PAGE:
Closing reinsurance tax loophole proposed in Congress


Rep. Richard E. Neal, chairman of the U.S. House Subcommittee on Select Revenue Measures, introduced a bill to close a reinsurance tax loophole, saying its passage would end “a significant market advantage” that foreign firms have over U.S. companies.

Richard E. Neal

Richard E. Neal

The bill from Neal, a Massachusetts Democrat, would disallow deductions for excess reinsurance premiums with respect to U.S. risks paid to affiliated insurance companies that are not subject to U.S. tax.

Neal seeks to end “the use of excessive affiliate reinsurance by foreign insurance groups to strip their U.S. income into tax havens, avoid tax, and gain a competitive advantage over American companies,” he said in comments on the House floor.

He called the no- or low-tax jurisdiction that is now available to reinsurance companies “tempting.”

“Use of affiliate reinsurance allows foreign-based companies to shift their U.S. reserves and their investment income overseas into tax havens, thereby avoiding U.S. tax,” Neal said.

The Coalition For A Domestic Insurance Industry, composed of 13 major U.S.-based property-casualty insurers, voiced its “strong support” for Neal’s bill.

“Mr. Neal’s legislation is crucial to the long-term health of the U.S. property and casualty insurance industry,” said William R. Berkley, spokesman for the Coalition For A Domestic Insurance Industry, in a statement. “This legislation remedies an inequitable situation and ensures that all competitors are treated similarly on their U.S. activities under the tax code. Closing this loophole would save the U.S. Treasury billions of dollars in lost tax revenues, without impacting arms length reinsurance transactions with third parties that occur in the ordinary course of business.”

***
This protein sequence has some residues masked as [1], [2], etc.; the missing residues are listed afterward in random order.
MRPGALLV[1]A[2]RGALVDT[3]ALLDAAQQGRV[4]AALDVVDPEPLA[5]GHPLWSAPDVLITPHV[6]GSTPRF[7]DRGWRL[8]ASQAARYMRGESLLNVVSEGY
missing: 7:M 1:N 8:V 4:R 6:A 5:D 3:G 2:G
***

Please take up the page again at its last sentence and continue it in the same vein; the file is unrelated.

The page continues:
Dramatic growth

Since 1996, the amount of reinsurance sent to offshore affiliates has grown dramatically, from a total of $4 billion ceded in 1996 to $33 billion in 2008, including nearly $21 billion to Bermuda affiliates and more than $7 billion to Swiss affiliates, Neal said.

In the last decade, a doubling in the growth of market share of direct premiums written by groups domiciled outside the U.S. has occurred, with share rising from 5.1% to 10.9%, representing $54 billion in direct premiums written in 2006, Neal said. Bermuda-based companies represent the bulk of this growth, rising from 0.1% to 4%. During this time, the percentage of premiums ceded to affiliates of non-U.S. based companies has grown from 13% to 67%, Neal said.

Congress has been working with the U.S. Treasury Department since 1984 to make adjustments in reinsurance transactions to prevent tax avoidance or evasion.

The Competitive Enterprise Institute, a free-market think tank, called Neal’s proposal a “protectionist tariff” that will hurt consumers, especially those who struggle to obtain coverage for their homes in coastal and other areas where disasters can and do strike.

“This is the last thing that disaster-prone homeowners need,” said Eli Lehrer, director of CEI’s Center for Risk, Regulation and Markets, in a statement. “It’s an awful, awful idea.”

As written, the Neal bill would impose a special 25% tax on the offshore affiliated reinsurance—insurance for insurance companies—that some primary insurers purchase from parent and sister companies. These transactions, already taxed under a federal excise tax, would become economically unattractive for a great many companies that engage in them, Lehrer said, noting that one result could be a reduction in the supply of reinsurance and increased insurance rates.

“This is a battle of U.S.-based reinsurers against U.S. consumers. And the consumers will lose if Rep. Neal’s bill becomes law,” Lehrer said in a statement. “Those who hope for a revenue windfall are hoping in vain. If this bill becomes law, it’s likely that tax revenues will probably fall as companies stop using offshore affiliated reinsurance.”

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